Billionaires whose wealth has soared during the coronavirus pandemic should act to provide emergency aid to record numbers of people facing starvation, said the director of a US charity that supports the World Food Program.
The pandemic and the ensuing economic crisis have contributed to a sharp increase in the number of people on the brink of starvation around the world. WFP, the UN agency that provides emergency aid, was needed for 138 million people last year, up from 100 million in 2019.
That number is expected to rise again this year, to about 235 million people “marching into hunger,” according to Barron Segar, president and CEO of the US World Food Program. largest humanitarian aid in history ”.
But the funds available to WFP are not increasing at the same rate, and Segar estimates that the deficit will reach around $ 5bn (£ 3.7bn) this year.
“Imagine that a person stands up and says they have heard the call, they will donate $ 5 billion,” he told The Guardian. “We are trying to unblock the private sector. There are more billionaires in the US than ever before, and many billionaires are succeeding thanks to Covid. “
He warned that despite the distribution of vaccines, the pandemic and economic crisis showed no signs of releasing his control over the world. “Things are going to get worse,” he said. “My crystal ball looks very gloomy. More people will die not from Covid, but from the economic consequences of Covid. “
People in some of the countries hardest hit by hunger, including Afghanistan, Yemen and Burkina Faso, have suffered less from the virus itself than from indirect impacts. For example, as developed economies around the world have taken an economic hit, the diaspora in these countries that would normally send remittances home have had less money to do so. Added to that are problems getting governments with budget deficits to commit more financial aid, and greater difficulties in reaching people in remote areas due to travel restrictions imposed by Covid.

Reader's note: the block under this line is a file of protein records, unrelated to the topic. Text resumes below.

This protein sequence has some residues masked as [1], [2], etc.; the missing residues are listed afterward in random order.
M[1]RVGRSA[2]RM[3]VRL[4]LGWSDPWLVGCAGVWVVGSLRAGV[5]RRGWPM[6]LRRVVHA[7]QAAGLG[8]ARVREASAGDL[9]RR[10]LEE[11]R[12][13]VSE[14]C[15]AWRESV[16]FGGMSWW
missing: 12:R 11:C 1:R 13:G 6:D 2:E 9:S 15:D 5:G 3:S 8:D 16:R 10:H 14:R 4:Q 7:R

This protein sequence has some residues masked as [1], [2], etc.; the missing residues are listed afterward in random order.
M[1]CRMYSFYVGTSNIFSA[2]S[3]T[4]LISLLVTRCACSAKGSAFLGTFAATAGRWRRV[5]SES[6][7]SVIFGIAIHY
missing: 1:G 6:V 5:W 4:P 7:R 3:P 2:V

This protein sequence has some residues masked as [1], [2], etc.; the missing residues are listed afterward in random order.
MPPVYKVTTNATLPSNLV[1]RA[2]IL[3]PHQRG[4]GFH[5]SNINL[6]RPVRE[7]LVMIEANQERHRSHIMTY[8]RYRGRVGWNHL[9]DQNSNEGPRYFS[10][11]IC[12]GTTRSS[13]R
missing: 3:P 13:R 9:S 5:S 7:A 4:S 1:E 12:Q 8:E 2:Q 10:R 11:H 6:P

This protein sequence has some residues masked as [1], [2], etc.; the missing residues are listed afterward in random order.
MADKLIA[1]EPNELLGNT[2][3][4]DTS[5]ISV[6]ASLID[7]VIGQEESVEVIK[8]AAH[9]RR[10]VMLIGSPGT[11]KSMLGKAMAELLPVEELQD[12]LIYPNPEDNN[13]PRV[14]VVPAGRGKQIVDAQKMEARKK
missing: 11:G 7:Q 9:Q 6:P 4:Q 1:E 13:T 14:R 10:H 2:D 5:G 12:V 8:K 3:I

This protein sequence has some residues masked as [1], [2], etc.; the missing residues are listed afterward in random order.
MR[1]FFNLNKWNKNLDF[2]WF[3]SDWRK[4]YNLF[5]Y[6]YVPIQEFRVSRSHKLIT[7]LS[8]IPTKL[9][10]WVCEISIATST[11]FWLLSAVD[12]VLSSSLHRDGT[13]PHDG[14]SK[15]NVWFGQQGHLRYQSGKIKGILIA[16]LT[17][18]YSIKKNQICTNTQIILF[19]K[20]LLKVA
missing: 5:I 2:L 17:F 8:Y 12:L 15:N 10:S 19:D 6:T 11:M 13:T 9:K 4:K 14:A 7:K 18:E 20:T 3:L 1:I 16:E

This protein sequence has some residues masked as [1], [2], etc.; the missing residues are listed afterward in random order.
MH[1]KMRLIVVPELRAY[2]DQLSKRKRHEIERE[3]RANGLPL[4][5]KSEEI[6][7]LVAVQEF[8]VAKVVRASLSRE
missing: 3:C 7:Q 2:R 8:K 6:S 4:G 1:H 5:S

These problems are in addition to conflicts and natural disasters such as locust swarms in East Africa, as well as long-term difficulties, such as worsening weather conditions, which have combined to bring people to the brink of starvation. .
Last year’s efforts, when WFP reached 97 million people in the first nine months, were “wonderful news,” Segar said, but he cautioned that “we have only postponed the disaster.”
The World Food Program, which was established in 1961, received the Nobel Peace Prize last year in recognition of its decades of work to alleviate hunger. In its summons, the Nobel committee said: “The world is in danger of experiencing a hunger crisis of inconceivable proportions if the World Food Program and other food assistance organizations do not receive the financial support they have requested.”
Segar said he was taking the unprecedented step of asking an individual billionaire, or a small number of donors, to come forward because he saw no other prospects of filling the funding gap. “Hunger can be solved,” he said. “This can be solved with the significant support of people with ultra-high net worth.”
Segar declined to name any individual billionaire, but several of the world’s richest people have seen their fortunes skyrocket with the impacts of the virus and lockdowns around the world. Amazon has benefited from the massive increase in online shopping, while the use of Facebook and Twitter has exploded as people spend more time online and work from home. Shares in Elon Musk’s electric car company Tesla have risen in value as mainstream automakers and oil companies have suffered. Musk has now surpassed Amazon’s Jeff Bezos as the richest person in the world.
The Financial Times newspaper recently identified 100 companies that have enjoyed growing fortunes during the pandemic, including Apple, Microsoft, PayPal and Visa in the top 15 by market capitalization. Stock markets hit new highs late last year, despite the pandemic, when governments poured money into propping up the global economy.
While some billionaires, like Microsoft’s Bill Gates and MacKenzie Scott, the ex-wife of Amazon founder Jeff Bezos, have resolved to devote most of their vast fortunes to philanthropy, most seem reluctant to link their growing wealth to wealth. pandemic.
Several companies contacted by The Guardian declined to say whether their billionaire founders would respond to Segar’s call, but pointed to the philanthropic work they have done.
Google said it had provided $ 800 million to small businesses, as well as $ 100 million for Covid relief from its philanthropy arm, Google.org. Amazon noted Bezos’ donation of $ 100 million last year to Feeding America, and his 2018 launch of the $ 2 billion Day One Fund, focused on homelessness and early childhood education.
The United States provides much of the funding to WFP, and under President-elect Joe Biden it may show greater interest in its programs. The UK slashed its foreign aid last year, much to the dismay of many development experts.
Last year, WFP Executive Director David Beasley warned the Guardian of a “famine of biblical proportions” due to natural disasters and conflict, compounded by the effects of the coronavirus pandemic.
George is Digismak’s reported cum editor with 13 years of experience in Journalism